All across the world on Easter Sunday, spiritual leaders will address their congregations, telling the story of Jesus’ miraculous triumph over death.
Perhaps they’ll sing a few hymns, and the congregation leaders will speak for an hour or more about the crucifixion and resurrection. It may sound like a simple task – after all, who isn’t familiar with the Easter story? – but it’s an undertaking that requires great reflection and months of preparation.
Joel Blunk, an associate pastor with the State College Presbyterian Church, says preparing an Easter sermon is no easy task. Yes, the story of the crucifixion and resurrection is widely known – but that’s part of what can make it challenging for church leaders to help their followers engage with the story in new ways.
“We’ll tell the story though scripture and proclamation of the word,” Blunk says. “Through our preaching, we’re trying to tell this story in modern context. We’re interpreting for the modern mind, and for people of faith today.”
And there’s more to it than just preparing a sermon that will resonate with the congregation – there’s all the practical, nitty-gritty details that go into planning a week of services and events.
Blunk explains that Easter is the culmination of the holiest week in the Christian faith. It starts with Palm Sunday the week before Easter – which celebrates Jesus’ triumphant entry into Jerusalem – and includes such spiritually significant events as Maundy Thursday, Good Friday and (of course) Easter Sunday.
That means Blunk and the rest of the church leadership have to prepare other sermons specific to these occasions. They plan special skits and plays to help people better connect with the story. They decorate the church in celebratory white cloth and flowers. They have to prepare their special Easter orchestra. They even make a wooden cross for congregation members to drive nails into, as a way of making a physical connection to this important Christian symbol.
Reverend Monica Dawkins-Smith of the Faith United Church of Christ also tries to find new and interesting ways to help her congregation connect to the tale of the resurrection. She says she begins thinking about her Easter sermon months in advance, opening herself to the Holy Spirit in prayer and contemplation.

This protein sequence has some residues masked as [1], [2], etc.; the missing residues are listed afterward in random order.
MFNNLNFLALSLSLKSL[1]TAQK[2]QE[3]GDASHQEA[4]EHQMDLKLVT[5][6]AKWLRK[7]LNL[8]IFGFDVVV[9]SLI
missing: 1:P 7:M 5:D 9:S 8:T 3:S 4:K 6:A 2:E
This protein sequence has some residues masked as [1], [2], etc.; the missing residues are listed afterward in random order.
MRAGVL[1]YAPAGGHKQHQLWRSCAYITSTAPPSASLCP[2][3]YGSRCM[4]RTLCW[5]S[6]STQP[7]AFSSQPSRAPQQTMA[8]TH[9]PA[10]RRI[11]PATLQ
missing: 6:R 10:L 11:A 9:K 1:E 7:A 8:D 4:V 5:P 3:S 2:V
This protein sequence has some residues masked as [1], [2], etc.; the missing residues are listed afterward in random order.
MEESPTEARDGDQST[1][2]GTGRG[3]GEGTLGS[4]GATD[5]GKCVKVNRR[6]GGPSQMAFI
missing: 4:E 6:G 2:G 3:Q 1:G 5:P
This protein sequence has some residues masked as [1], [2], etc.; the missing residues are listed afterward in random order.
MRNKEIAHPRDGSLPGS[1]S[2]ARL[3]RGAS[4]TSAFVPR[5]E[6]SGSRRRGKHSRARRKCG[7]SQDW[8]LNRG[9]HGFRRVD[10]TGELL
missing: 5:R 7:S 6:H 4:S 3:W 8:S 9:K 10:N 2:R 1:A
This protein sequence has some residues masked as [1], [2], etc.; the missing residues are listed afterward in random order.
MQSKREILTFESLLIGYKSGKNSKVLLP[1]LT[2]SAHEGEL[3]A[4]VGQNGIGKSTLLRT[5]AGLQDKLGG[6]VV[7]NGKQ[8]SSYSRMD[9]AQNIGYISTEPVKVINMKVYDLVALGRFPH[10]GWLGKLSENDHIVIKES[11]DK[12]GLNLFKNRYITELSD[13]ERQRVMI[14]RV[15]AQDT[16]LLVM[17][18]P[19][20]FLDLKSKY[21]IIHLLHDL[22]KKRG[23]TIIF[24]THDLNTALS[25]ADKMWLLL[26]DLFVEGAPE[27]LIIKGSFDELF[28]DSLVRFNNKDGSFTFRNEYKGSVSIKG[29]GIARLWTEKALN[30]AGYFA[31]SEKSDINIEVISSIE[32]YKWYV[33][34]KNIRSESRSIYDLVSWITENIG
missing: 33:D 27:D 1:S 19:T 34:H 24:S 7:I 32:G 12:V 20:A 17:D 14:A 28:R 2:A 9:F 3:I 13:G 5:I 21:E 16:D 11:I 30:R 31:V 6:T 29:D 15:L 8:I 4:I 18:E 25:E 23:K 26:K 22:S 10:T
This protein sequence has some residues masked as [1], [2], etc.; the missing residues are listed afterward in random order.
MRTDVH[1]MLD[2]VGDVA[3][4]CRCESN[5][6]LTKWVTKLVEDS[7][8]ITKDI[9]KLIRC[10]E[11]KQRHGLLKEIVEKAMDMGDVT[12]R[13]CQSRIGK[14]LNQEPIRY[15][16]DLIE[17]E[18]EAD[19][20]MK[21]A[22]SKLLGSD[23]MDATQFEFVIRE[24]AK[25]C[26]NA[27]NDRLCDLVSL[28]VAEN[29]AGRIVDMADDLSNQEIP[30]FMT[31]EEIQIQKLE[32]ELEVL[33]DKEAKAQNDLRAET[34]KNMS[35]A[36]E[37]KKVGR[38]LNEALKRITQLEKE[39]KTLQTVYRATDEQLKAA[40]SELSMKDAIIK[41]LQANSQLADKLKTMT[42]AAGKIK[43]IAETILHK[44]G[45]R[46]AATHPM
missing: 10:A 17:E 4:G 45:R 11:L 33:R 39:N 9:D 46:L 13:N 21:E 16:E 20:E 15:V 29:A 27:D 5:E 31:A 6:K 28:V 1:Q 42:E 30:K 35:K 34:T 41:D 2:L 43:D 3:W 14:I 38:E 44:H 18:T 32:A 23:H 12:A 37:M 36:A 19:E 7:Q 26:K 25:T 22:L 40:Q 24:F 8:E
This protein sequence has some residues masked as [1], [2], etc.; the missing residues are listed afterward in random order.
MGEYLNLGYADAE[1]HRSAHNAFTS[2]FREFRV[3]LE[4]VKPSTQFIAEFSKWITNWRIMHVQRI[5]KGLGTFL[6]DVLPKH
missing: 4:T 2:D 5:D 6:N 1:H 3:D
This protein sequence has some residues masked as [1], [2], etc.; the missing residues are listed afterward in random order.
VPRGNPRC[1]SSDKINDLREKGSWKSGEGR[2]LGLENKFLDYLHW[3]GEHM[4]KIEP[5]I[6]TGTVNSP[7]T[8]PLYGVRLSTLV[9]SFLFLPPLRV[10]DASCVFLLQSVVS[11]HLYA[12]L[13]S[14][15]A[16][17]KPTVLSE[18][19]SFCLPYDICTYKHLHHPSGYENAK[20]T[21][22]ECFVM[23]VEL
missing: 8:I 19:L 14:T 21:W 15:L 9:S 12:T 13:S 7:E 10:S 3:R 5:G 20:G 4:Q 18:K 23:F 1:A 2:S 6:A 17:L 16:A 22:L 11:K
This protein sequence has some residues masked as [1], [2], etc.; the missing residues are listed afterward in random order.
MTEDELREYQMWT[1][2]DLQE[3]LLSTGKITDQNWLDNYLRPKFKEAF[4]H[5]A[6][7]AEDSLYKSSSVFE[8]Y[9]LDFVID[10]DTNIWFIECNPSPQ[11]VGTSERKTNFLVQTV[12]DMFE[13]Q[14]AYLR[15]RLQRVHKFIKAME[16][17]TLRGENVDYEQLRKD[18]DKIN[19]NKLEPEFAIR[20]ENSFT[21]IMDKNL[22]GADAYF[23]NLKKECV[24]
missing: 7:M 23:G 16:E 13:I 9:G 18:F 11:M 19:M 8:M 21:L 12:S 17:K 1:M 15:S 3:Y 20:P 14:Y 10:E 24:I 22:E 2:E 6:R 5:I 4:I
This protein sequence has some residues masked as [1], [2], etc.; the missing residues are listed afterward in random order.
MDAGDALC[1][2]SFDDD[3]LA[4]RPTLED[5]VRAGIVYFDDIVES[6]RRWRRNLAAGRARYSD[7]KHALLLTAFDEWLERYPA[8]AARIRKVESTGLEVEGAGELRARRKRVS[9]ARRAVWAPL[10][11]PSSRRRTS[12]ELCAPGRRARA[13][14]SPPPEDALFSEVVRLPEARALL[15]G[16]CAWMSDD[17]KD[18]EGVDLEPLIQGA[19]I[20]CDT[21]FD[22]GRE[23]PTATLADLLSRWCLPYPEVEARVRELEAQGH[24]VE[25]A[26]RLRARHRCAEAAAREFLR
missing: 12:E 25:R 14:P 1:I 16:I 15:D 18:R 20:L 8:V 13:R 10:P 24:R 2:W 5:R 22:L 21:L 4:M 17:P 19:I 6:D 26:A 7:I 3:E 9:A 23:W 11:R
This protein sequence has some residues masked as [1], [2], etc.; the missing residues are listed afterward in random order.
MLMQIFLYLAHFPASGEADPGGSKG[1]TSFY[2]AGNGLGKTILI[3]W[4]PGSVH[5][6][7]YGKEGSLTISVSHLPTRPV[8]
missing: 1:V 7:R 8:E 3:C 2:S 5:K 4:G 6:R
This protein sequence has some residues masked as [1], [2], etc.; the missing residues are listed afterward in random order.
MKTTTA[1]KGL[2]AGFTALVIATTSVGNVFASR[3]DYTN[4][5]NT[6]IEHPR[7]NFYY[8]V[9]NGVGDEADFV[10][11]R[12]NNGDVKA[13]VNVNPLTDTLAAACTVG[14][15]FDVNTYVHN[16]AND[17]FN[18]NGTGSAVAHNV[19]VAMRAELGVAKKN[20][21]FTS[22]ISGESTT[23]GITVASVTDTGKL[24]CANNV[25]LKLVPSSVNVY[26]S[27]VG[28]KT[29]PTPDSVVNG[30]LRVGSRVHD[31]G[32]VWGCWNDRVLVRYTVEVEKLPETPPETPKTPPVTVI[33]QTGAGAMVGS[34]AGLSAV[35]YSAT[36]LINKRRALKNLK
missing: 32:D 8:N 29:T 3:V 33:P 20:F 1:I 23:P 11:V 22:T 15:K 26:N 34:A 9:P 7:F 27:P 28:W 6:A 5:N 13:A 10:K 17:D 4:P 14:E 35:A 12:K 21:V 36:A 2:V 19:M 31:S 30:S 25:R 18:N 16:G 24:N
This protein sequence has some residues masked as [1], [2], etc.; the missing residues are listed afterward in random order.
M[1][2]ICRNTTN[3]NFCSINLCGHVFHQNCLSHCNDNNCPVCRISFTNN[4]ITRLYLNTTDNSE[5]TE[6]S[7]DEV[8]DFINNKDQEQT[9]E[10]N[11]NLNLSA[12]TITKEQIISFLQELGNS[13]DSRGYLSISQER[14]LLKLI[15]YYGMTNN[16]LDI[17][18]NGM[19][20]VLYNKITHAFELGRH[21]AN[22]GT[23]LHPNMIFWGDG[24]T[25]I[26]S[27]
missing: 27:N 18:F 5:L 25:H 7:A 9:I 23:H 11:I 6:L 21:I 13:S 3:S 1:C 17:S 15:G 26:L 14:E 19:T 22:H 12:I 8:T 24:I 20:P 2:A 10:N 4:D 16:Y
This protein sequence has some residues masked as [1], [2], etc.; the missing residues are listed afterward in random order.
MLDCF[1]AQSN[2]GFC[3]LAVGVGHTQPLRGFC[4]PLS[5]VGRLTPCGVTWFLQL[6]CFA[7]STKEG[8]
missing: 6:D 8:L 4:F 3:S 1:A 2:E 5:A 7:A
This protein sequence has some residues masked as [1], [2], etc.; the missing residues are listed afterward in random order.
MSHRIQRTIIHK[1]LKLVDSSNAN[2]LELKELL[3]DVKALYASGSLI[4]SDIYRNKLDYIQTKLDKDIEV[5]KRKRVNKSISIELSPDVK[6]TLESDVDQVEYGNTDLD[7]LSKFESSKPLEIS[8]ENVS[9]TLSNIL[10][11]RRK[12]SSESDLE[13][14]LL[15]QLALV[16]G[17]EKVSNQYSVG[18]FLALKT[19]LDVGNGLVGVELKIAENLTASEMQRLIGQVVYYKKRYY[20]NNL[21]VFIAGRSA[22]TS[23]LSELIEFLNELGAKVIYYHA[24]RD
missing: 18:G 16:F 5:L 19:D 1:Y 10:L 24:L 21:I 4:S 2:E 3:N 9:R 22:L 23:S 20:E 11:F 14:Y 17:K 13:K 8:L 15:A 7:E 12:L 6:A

Dawinks-Smith says she pours over the accounts of Christ’s Passion in the gospels of his disciples, where she finds herself asking seemingly minor questions in an attempt to fully understand the story. Was it sunny or overcast the day Jesus hung upon the cross? Was the ground covered in dirt or grass? In what way do the four gospels differ in their retelling of the same accounts, and why?
“Then I ask some of those same questions in my sermon. Why did one gospel writer not mention children, or why did another not mention women?” Dawinks-Smith says. “I try to introduce some historical context that could explain those questions. Each of the gospel writers was writing to audience, so what was that audience dealing with for the writer to try to encourage them?”
She says she finds value in questioning religious dogma and honoring religious traditions – even if those two ideas seem contradictory. For her, helping her congregation ask questions of their faith is a way for them to deepen their connection to God.
But what if some questions can’t be answered?
“Well that’s okay too,” she says.
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